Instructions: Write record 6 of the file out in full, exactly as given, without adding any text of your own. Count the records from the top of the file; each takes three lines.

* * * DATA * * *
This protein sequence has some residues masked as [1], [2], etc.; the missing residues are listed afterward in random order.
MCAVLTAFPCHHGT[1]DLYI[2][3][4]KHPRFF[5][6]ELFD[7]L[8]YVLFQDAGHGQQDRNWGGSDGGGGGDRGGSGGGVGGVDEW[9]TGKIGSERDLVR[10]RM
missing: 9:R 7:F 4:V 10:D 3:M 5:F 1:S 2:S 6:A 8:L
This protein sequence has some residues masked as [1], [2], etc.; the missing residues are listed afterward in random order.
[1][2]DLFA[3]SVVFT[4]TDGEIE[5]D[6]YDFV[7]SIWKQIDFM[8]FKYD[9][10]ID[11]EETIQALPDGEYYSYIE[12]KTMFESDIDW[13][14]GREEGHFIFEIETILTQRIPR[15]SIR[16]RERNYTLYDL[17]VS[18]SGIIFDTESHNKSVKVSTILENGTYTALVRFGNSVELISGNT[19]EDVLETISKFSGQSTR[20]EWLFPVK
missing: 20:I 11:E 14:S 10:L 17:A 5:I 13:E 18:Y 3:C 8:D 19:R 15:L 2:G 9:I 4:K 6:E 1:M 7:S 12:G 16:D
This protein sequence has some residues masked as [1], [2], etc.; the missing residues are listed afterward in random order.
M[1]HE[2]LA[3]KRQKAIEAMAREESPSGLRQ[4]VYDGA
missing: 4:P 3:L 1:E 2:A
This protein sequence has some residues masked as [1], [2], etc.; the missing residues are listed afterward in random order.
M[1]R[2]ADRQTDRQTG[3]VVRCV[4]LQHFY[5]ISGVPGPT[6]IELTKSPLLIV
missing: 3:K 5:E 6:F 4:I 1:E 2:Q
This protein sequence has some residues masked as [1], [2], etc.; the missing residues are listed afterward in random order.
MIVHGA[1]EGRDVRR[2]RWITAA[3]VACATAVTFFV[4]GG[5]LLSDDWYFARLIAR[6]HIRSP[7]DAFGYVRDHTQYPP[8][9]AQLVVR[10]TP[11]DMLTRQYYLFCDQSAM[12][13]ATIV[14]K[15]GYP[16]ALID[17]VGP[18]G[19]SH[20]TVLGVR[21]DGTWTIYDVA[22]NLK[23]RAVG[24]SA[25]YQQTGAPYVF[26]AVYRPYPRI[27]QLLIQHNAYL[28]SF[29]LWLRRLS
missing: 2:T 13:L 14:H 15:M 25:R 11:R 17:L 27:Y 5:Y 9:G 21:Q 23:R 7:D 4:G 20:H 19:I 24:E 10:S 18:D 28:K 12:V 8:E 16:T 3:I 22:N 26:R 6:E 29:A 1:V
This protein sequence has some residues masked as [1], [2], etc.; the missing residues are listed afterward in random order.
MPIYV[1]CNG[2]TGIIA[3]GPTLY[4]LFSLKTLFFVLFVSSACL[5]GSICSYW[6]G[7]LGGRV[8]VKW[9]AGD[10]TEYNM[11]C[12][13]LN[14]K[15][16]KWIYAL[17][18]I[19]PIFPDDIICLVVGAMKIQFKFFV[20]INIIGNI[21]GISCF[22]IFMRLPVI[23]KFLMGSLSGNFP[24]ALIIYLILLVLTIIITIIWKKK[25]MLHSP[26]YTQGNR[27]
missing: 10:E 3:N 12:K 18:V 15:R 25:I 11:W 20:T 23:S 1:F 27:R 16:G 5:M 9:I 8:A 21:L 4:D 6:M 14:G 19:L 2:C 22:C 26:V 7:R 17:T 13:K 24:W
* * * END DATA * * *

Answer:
This protein sequence has some residues masked as [1], [2], etc.; the missing residues are listed afterward in random order.
MPIYV[1]CNG[2]TGIIA[3]GPTLY[4]LFSLKTLFFVLFVSSACL[5]GSICSYW[6]G[7]LGGRV[8]VKW[9]AGD[10]TEYNM[11]C[12][13]LN[14]K[15][16]KWIYAL[17][18]I[19]PIFPDDIICLVVGAMKIQFKFFV[20]INIIGNI[21]GISCF[22]IFMRLPVI[23]KFLMGSLSGNFP[24]ALIIYLILLVLTIIITIIWKKK[25]MLHSP[26]YTQGNR[27]
missing: 10:E 3:N 12:K 18:V 15:R 25:I 11:W 20:T 23:S 1:F 27:R 16:G 5:M 9:I 8:A 21:L 4:D 6:M 14:G 19:L 2:C 22:C 26:V 7:R 17:T 13:K 24:W